That list of companies tells the real story: this is simply the way global trade is done. And if this is the way your trusted big

      • There is a (deeply perverse) reason why MS(and the various other tech companies, it isn't just them) probably do care about the wages and conditions:

        MS wants to pay as little as possible for their mice, by squeezing the margins of their suppliers as hard as possible. If their suppliers are saying "Nope, can't do it for less than $X, labor laws require us to pay the workers $Y/hour." but they are actually only paying $y-1/hour, then the suppliers are fattening their margins by lying during pricing negotia
    • Re: (Score:3, Interesting)

      by dkleinsc (563838)

      It should be pointed out that the National Labor Committee's standard MO is exposing the use of foreign sweatshop labor, so that there's a significant PR cost to continuing to use this sort of labor. Sometimes they're successful in embarrassing companies into doing the right thing. Sometimes they're not. Often they're more successful in embarrassing companies into appearing to do the right thing but continuing their sleazy practices behind the scenes. Or often the company that the American firm they're emba

  • I see pictures. I see many pictures. All contain images of smiling, happy workers, joyously engaging in their labor. What is problem?
    • Re: (Score:3, Interesting)

      by asdf7890 (1518587)

      I see pictures. I see many pictures. All contain images of smiling, happy workers, joyously engaging in their labor. What is problem?

      The problem is that just out of shot is a manager who has just told them that if they don't look happy for the photos they, and anyone from their family/friends, will be sacked and never again employed by that factory or any other that the owner has connections to the owners of.

    • "YOU! Smile and look happy or you're fired!"

  • Fact of life... (Score:5, Insightful)

    by MrCrassic (994046) <deprecated AT ema DOT il> on Thursday April 15, 2010 @09:01AM (#31856402) Journal

    While it sucks that working conditions like these exist, how else can we buy mice for $20?

    • Re:Fact of life... (Score:5, Interesting)

      by Peganthyrus (713645) on Thursday April 15, 2010 @09:34AM (#31856762) Homepage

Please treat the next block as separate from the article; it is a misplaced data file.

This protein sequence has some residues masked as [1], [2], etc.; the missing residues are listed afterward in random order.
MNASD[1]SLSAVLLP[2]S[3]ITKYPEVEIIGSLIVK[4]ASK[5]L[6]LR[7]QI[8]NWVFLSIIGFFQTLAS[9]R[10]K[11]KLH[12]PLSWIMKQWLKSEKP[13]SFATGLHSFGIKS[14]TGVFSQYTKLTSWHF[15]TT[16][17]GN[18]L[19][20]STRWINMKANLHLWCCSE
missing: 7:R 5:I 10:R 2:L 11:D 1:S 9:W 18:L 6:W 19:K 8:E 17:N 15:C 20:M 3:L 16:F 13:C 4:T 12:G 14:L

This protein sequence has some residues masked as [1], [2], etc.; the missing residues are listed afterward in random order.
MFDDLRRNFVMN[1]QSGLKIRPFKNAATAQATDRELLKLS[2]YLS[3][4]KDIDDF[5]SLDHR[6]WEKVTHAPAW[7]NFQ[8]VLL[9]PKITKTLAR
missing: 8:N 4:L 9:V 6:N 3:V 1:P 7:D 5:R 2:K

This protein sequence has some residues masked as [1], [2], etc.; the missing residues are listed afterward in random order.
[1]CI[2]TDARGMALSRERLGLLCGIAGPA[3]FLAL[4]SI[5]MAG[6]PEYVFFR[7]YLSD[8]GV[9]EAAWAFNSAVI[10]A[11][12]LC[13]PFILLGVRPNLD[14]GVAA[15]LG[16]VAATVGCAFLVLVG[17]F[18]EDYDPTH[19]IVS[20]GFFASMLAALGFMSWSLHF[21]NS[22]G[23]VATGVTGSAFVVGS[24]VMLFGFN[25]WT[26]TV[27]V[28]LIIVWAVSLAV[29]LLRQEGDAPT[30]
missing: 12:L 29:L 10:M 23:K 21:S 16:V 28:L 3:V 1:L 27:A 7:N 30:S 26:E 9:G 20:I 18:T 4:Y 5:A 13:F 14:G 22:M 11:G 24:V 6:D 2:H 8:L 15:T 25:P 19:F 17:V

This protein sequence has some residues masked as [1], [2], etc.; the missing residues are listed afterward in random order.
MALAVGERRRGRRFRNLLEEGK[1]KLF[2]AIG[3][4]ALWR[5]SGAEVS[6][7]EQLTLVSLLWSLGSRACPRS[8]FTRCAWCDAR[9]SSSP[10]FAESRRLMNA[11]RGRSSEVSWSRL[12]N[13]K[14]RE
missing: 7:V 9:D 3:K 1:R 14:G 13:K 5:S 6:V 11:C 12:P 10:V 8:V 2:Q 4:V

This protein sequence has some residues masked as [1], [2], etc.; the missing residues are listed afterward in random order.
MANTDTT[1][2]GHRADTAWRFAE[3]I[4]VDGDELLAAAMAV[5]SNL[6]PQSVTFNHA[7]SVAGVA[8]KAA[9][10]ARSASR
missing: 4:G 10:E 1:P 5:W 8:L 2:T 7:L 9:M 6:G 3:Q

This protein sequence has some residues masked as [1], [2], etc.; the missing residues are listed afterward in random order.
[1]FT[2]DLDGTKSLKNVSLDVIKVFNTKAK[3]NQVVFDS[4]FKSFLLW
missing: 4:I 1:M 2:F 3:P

Robots?

    • by Virak (897071)

      How about, maybe--and I know this is going to sound heretical around here, but hear me out--not having your products built in abusive sweatshops just so you can get your toys a bit cheaper without any regard for the consequences? Making life shit for other people for your own petty benefit in this manner is not an unavoidable "fact of life" by any means, though I suppose that there are people like you horrible enough to think that it's a reasonable and acceptable thing sadly is.

      • Re: (Score:3, Insightful)

        by icebraining (1313345)

        I agree, but I don't think that his point was "screw them, I want cheap stuff". I read it as "It's obvious they get nothing, if it costs us $20".

        And it is. You don't have to do "research" to understand that any $20 mouse is due to workers getting a lousy wage.
        Any person that is surprised by this report is either lying or naive.

        The problem is, paying $50 instead of $20 doesn't guarantee the company pays they're workers more. For all we know, those $30 can be going to their profits anyway.

    • Sorry, I would rather pay 5 times more and know that they are made by workers not slaves. Same goes for anything else regardless of your shrug-it-off indifference.

  • by sethstorm (512897) * on Thursday April 15, 2010 @09:02AM (#31856408) Homepage


    "The National Labor Committee offers an in-depth look into working conditions in Chinese sweatshops producing hardware (mice, etc.) for Microsoft, complete with pictures. Apparently, so called 'work study students,' 16 and 17 years of age, work 15-hour shifts, six and seven days a week

    It's simply not profitable to have people who aren't afraid of their job and/or their life. Third World countries deliver both fears handily.


    Microsoft said it is taking the claims seriously and has 'commenced an investigation.'"

    Said investigation will be focused on how they can prevent such things from coming to light in the future. People will be bribed, families will go in/out of favor, etc. No real change will be made outside of moving it to another equally bad of a country/location.

  • by Patrik_AKA_RedX (624423) <patrik.vanostaeyenNO@SPAMgmail.com> on Thursday April 15, 2010 @09:02AM (#31856410) Journal
    In my opinion saying they "only" make 66 cent an hour means nothing without a reference. How much can you buy with 66 cent in China?
    • How much can you buy with 66 cent in China?

      For 33 cents you can hire someone to do your work for you.

      33 cents profit for you . . . per hour!

      . . . and the 33 cent guy hires someone for 16.5 cents . . .